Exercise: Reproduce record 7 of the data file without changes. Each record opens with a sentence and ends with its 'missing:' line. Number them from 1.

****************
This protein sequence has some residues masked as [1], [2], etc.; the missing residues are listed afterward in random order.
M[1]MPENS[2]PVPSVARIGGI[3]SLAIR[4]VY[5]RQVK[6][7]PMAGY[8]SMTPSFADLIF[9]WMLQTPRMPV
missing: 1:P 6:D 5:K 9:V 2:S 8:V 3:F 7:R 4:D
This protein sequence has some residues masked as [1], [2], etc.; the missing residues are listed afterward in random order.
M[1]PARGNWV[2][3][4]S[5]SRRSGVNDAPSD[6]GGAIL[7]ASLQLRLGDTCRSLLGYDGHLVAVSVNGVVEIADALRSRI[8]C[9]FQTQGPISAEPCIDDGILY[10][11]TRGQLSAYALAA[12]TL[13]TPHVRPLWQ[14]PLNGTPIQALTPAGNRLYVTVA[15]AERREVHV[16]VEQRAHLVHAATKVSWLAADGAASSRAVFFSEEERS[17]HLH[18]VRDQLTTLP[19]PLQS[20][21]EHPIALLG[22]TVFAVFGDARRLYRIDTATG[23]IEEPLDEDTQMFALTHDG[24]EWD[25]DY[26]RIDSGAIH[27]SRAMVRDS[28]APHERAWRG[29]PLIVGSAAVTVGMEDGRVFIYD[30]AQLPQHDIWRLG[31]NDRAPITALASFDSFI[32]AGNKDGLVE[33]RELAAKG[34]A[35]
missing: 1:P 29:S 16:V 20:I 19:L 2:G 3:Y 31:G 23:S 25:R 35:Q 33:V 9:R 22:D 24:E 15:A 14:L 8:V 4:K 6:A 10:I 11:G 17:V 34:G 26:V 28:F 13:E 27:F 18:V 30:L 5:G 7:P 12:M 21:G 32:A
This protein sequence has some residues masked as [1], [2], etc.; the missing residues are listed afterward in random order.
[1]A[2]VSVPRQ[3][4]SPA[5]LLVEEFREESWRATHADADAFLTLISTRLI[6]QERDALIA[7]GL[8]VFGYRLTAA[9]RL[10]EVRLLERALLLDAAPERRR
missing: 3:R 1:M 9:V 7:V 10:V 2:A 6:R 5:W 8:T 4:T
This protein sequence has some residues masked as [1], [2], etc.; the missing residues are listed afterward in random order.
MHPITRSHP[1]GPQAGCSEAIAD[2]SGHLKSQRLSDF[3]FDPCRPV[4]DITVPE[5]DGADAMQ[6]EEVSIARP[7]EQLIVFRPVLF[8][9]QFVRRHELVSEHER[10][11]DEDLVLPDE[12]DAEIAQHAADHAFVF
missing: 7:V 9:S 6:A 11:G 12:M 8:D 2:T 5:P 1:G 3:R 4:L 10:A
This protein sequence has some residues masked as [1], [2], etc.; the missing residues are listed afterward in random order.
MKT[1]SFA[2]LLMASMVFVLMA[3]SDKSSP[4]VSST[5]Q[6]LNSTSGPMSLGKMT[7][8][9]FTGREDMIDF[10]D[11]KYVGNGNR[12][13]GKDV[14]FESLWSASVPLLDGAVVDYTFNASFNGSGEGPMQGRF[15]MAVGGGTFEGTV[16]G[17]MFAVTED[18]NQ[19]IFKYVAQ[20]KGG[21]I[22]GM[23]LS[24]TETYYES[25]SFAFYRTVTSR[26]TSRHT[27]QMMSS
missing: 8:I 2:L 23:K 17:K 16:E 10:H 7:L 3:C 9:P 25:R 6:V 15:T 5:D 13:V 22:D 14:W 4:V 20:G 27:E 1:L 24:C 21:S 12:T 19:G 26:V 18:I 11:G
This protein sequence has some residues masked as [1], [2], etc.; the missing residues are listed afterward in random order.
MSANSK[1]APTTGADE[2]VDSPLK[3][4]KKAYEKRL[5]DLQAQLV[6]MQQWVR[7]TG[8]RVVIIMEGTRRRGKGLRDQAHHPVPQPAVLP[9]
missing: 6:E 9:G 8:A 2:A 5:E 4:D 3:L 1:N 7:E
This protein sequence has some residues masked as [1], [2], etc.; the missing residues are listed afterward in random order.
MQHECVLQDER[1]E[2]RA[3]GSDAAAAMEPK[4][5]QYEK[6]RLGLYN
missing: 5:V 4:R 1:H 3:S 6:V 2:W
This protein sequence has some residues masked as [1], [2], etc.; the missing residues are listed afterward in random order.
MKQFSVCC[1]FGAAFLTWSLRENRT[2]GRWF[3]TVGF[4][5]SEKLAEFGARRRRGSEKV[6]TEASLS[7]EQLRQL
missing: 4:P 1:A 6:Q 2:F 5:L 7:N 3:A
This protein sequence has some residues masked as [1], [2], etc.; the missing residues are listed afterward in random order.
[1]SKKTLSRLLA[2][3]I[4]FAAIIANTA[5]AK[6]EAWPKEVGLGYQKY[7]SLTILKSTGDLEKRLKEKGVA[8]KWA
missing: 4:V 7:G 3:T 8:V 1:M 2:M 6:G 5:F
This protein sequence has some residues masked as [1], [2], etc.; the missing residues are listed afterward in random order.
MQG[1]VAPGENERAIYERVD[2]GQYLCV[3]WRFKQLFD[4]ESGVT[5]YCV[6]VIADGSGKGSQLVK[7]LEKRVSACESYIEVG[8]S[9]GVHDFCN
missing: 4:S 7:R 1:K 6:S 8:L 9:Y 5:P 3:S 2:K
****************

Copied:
This protein sequence has some residues masked as [1], [2], etc.; the missing residues are listed afterward in random order.
MQHECVLQDER[1]E[2]RA[3]GSDAAAAMEPK[4][5]QYEK[6]RLGLYN
missing: 5:V 4:R 1:H 3:S 6:V 2:W